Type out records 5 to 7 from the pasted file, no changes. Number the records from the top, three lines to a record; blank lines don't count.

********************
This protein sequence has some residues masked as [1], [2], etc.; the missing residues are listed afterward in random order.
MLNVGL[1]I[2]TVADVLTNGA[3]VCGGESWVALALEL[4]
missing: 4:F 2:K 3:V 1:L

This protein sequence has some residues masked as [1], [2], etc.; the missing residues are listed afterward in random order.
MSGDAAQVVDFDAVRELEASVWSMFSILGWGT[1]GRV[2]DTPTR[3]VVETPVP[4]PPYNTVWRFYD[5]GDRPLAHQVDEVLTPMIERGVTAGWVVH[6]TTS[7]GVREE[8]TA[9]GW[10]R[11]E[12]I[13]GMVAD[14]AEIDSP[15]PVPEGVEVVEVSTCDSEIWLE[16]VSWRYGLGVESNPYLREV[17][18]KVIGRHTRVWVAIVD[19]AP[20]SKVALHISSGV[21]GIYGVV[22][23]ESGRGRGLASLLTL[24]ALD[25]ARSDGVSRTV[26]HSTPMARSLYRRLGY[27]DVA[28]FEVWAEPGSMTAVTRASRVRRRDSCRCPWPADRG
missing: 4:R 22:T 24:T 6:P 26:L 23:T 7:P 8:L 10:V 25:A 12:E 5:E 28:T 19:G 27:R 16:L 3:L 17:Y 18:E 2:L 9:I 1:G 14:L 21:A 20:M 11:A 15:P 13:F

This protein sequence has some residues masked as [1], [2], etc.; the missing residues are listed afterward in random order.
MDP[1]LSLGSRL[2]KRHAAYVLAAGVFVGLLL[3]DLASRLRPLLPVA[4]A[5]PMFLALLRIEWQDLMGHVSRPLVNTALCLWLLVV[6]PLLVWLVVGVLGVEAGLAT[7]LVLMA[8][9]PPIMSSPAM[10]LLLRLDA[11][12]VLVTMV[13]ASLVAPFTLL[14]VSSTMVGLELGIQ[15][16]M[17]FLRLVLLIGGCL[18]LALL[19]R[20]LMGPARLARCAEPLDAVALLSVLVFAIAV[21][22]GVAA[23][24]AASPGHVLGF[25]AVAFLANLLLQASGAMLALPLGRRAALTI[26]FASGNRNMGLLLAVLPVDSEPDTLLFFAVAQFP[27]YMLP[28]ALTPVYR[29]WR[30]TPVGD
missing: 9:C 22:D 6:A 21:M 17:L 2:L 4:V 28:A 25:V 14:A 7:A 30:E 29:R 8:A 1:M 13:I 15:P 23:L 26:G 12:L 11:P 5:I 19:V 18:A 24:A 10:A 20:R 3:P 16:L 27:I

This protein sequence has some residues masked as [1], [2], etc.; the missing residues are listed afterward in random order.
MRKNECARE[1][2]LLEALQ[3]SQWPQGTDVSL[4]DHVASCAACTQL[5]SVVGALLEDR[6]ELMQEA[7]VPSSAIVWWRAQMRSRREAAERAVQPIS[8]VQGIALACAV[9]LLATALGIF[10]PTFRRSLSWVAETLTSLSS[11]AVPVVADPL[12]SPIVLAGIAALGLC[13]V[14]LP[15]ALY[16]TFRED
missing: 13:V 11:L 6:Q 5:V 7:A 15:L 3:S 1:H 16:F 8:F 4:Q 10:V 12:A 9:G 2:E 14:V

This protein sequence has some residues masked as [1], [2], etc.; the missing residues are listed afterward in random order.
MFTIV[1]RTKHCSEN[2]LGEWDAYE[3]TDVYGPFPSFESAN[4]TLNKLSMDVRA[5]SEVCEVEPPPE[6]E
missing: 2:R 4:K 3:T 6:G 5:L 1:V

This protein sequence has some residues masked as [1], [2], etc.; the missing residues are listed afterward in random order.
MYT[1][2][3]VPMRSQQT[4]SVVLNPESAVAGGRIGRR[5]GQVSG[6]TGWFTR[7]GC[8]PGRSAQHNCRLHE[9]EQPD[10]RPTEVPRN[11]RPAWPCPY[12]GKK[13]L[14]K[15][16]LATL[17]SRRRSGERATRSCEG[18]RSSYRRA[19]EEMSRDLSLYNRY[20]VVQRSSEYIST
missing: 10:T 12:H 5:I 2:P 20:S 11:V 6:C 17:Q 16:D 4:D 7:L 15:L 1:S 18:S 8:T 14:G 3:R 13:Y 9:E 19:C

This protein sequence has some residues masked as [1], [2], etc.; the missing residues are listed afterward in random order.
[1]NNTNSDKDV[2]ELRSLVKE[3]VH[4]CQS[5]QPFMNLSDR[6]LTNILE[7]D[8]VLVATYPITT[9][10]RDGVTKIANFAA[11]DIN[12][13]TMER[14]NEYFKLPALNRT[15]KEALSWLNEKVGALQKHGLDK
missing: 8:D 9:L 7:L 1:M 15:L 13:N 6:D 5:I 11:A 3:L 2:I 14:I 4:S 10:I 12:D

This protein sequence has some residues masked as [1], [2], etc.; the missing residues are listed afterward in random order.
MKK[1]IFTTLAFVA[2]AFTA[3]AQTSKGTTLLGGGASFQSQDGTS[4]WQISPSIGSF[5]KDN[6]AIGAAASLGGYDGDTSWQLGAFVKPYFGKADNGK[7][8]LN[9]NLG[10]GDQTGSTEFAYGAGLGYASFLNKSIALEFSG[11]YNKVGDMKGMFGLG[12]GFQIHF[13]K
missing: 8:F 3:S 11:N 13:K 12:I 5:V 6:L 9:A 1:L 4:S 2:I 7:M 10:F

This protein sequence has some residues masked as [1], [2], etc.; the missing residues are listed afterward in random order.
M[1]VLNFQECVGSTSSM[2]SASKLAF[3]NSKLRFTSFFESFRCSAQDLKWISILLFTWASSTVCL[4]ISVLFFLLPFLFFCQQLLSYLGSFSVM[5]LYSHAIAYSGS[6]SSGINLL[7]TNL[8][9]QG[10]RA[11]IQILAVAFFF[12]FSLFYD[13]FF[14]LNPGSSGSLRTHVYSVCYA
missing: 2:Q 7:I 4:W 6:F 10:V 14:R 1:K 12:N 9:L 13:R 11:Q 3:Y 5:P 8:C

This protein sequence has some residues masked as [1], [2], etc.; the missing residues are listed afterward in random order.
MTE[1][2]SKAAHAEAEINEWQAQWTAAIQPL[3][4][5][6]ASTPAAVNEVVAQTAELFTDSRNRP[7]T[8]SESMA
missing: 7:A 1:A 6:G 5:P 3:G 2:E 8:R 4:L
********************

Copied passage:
This protein sequence has some residues masked as [1], [2], etc.; the missing residues are listed afterward in random order.
MFTIV[1]RTKHCSEN[2]LGEWDAYE[3]TDVYGPFPSFESAN[4]TLNKLSMDVRA[5]SEVCEVEPPPE[6]E
missing: 2:R 4:K 3:T 6:G 5:L 1:V

This protein sequence has some residues masked as [1], [2], etc.; the missing residues are listed afterward in random order.
MYT[1][2][3]VPMRSQQT[4]SVVLNPESAVAGGRIGRR[5]GQVSG[6]TGWFTR[7]GC[8]PGRSAQHNCRLHE[9]EQPD[10]RPTEVPRN[11]RPAWPCPY[12]GKK[13]L[14]K[15][16]LATL[17]SRRRSGERATRSCEG[18]RSSYRRA[19]EEMSRDLSLYNRY[20]VVQRSSEYIST
missing: 10:T 12:H 5:I 2:P 20:S 11:V 6:C 17:Q 16:D 4:D 7:L 15:L 1:S 18:S 8:T 14:G 3:R 13:Y 9:E 19:C

This protein sequence has some residues masked as [1], [2], etc.; the missing residues are listed afterward in random order.
[1]NNTNSDKDV[2]ELRSLVKE[3]VH[4]CQS[5]QPFMNLSDR[6]LTNILE[7]D[8]VLVATYPITT[9][10]RDGVTKIANFAA[11]DIN[12][13]TMER[14]NEYFKLPALNRT[15]KEALSWLNEKVGALQKHGLDK
missing: 8:D 9:L 7:L 1:M 15:L 13:N 6:D 5:I 11:A 3:L 2:I 14:I 4:S 10:I 12:D